Daniel Amen, much like any cult leader, is dangerous because he is convincing. This book is very well-written, persuasive, and does an excellent job in advancing the illusion that the advocated ADHD classification system and associated treatments are supported by research.
The most frightening aspect of this is the fact that people who suffer from ADHD, a very real and very serious condition, are buying into Amen's snake oil and banking their hopes on its effectiveness. Like any treatment that is successfully marketed, it undoubtedly carries a substantial placebo effect that, in the absence of replication by other researchers using similar techniques, makes it impossible be validated. While SPECT may be a useful imaging technique, NOBODY has made use of it in a manner even remotely close to that which Amen indicates. His classification (the "6 types") and treatment recommendations are utterly unsupported by science and contrary to volumes of sound research from a diversity of sources. As such, Amen's HYPOTHESES, when put into practice, carry great risk.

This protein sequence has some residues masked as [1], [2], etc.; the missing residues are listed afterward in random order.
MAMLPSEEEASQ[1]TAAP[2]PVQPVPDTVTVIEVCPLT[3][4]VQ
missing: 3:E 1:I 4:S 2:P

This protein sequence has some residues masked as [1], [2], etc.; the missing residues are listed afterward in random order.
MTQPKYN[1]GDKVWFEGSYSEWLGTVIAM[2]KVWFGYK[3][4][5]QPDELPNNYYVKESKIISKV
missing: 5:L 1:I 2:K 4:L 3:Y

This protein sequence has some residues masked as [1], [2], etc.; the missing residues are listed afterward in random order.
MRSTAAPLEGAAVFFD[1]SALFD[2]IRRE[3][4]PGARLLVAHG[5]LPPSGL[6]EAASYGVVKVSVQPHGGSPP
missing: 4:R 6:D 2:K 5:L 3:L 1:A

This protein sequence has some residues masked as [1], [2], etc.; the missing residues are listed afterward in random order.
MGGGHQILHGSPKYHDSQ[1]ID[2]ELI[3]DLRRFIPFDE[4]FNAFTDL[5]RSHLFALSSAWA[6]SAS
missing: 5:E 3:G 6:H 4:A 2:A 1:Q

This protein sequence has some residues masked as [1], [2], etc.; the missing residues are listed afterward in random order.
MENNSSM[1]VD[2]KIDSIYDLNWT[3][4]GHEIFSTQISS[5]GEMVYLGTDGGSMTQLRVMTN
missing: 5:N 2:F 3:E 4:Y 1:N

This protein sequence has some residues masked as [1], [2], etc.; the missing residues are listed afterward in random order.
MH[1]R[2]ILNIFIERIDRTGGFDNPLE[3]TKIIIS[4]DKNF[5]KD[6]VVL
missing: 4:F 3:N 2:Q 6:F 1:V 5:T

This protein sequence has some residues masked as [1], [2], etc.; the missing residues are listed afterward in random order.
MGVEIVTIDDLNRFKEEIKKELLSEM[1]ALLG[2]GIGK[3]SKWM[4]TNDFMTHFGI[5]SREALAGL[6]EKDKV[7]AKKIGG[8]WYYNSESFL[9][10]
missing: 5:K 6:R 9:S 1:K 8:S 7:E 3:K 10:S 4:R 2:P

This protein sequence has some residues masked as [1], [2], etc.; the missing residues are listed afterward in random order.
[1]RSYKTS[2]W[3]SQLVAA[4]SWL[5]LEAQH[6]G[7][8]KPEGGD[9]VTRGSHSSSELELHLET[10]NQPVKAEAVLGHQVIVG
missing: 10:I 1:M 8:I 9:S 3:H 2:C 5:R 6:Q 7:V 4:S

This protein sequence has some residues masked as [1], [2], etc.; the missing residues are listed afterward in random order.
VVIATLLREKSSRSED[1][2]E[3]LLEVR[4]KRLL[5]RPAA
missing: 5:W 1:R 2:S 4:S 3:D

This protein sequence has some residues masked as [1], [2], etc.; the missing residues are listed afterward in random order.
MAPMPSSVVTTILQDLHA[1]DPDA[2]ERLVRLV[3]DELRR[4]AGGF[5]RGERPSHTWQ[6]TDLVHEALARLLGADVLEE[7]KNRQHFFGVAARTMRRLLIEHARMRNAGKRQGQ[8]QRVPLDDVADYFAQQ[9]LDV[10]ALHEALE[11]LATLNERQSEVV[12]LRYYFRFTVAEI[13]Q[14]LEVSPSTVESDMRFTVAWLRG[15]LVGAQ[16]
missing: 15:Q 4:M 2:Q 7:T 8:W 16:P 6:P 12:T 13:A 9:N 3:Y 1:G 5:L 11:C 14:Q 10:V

It remains to be seen whether Amen is a genius or zealous snake oil salesman driven by greed. Despite my great reservations about his position and my belief that he is the latter, his HYPOTHESES may ultimately be found to be valid. However, until such a time comes that others (who do not benefit financially from positive results) replicate his findings, his diagnostic and treatment practices should be considered EXPERIMENTAL, UNPROVEN, and POTENTIALLY HARMFUL. Moreover, Amen exhibits the highest degree of ethical disregard by promoting his position as valid and empirically supported.
Readers should be advised that Amen is far out of the mainstream and his practice may be akin to past life regression, abuse memory recovery, rebirthing, and other treatments that, while appearing promising early on, were found to be absolutely invalid when viewed under the bright light of scientific inquiry.